On Thursday, Sept. 25, The Marquee will be graced with the presence of Oxford, Mississippi's Colour Revolt, along with equally stellar indie acts Sybris, Neva Dinova and openers McCarthy Trenching and Scales of Motion.
The young rockers who make up Revolt have experienced a promising slow-burn pattern of buzz and hype over the last several years. As the college three-piece act Fletcher, Jesse Coppenbarger (guitar, vocals), Jimmy Cajoleas (guitar) and Len Clark (percussion) grew into themselves by playing shows in Oxford, where the University of Mississippi provided young ears for the band to grow with. Eventually, they changed their name to Colour Revolt, recorded an EP on Esperanza Plantation, and acquired two more members (bassist Patrick Addison and keyboardist/guitarist Sean Kirkpatrick). Now, they're on the verge of breakout success, thanks to the largely positive notices received by their debut full-length Plunder, Beg, and Curse. Though released through the esteemed blues-centric label Fat Possum, Plunder is an album of quirks and contradictions that owes as much to early '90s grunge and '80s shoegazer as it does to retro-blues rock.
"We've heard people describe us as blue-gazer before, which I like," Coppenbarger explained during a recent telephone interview. "It's basically indie rock, with psychedelic elements, kinda bluesy..."
If Coppenbarger seemed to trail off in attempting to describe his own band, it's because the music Colour Revolt makes is surprisingly hard to categorize.
Sinewy, elusive guitar melodies (coming from no fewer than three players) eschew straight hooks in favor of a much more complex pattern of counter-intuitive licks that are at various points both benignly atmospheric and abruptly violent. Accompanying the heavy guitar presence is Coppenbarger's wailing vocals--all growl and scream one moment and quiet tremble the next. The lyrics are dark, brooding and heavy on religious imagery, with a definite debt owed to the 20th century southern-gothic novelists of the band's native region. This isn't surprising; the band's literate background is evident from the get-go, beginning with its title.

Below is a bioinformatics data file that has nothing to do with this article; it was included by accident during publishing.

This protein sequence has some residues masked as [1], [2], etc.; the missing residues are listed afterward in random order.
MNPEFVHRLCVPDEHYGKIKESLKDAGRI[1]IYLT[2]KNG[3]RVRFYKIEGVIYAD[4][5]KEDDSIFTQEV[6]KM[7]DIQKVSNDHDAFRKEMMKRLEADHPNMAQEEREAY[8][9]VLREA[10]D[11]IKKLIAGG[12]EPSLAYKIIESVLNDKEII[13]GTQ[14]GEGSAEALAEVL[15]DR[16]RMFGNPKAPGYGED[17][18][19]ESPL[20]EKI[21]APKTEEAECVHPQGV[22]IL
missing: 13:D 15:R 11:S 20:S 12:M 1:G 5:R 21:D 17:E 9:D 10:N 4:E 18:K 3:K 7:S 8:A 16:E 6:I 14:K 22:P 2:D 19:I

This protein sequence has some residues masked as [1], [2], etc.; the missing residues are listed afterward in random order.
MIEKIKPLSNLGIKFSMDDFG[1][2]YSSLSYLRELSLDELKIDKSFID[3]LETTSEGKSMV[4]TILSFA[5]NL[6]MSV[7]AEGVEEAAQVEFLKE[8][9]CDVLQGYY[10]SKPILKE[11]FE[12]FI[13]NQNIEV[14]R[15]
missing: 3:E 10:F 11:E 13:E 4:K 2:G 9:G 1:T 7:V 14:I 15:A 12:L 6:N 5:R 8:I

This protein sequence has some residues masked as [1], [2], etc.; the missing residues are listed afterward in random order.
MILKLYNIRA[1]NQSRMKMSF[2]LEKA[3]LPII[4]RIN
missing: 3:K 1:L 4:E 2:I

"(The phrase 'Colour Revolt') comes from a book called Flatland," Coppenbarger said. "It's basically social commentary from this guy from England (Edwin Abbott). It's about a two-dimensional world where everything's divided into either colors or shapes or lines, and everything is in a social hierarchy based on how many sides it has. At some point, there's this color revolution, a beautiful explosion of creativity, where everything is equal for this short period time."
Hence, Colour Revolt (and its British spelling). "It's a beautiful explosion of everyone being equal and just doing their thing," he said, in reference to the phrase's applied meaning as a band name.
Coppenbarger admitted that the British spelling tended to attract disdain from many people.
"Most people hate us right away," he laughed. "The first impression from people is usually 'Colour Revolt? Where are they from? Mississippi? Oh, that's fucking bullshit.'"
Despite the literary pretense, the music is raw and unbridled, like an id-driven Nirvana playing '70s rock 'n roll.
Lyrically, Coppenbarger takes great care to paint with broad strokes. Songs are evocative and unsettling, but abstract in purpose and meaning.
"I try to paint pictures that are offsetting in some way," he said. "Religious pictures are the most attractive, but also the most uncomfortable."
Nowhere is this more evident or potent than on "Naked and Red," a screeching, staccato-heavy rumination on an alternative reality set in the Garden of Eden.
"I was just trying to paint a picture, but it brought up different ideas about Adam and sin," he explained. "What if Adam had killed the devil, and was just running around like a fuckin' maniac?"
"There goes Adam with the Devil's head/ His body's all naked and red
I'm still swigging from the liquor tree / and Eden is a hell of a place"
This radical perspective blankets all of Plunder, Beg, and Curse with the feeling of a hungover fire-and-brimstone sermon--like being in a dive bar, listening to a drunk talk about God.
It's a uniquely southern point of view, and one that's won the praise of critics and the devotion of fans. With this momentum, Colour Revolt is crossing the Midwest on a large tour, leading to a performance at next weekend's Austin City Limits music festival. Thursday's show will be something of a rehearsal for their imminent ACL performance, but, based on their already well-honed live chops, it's sure to be one hell of a rehearsal.
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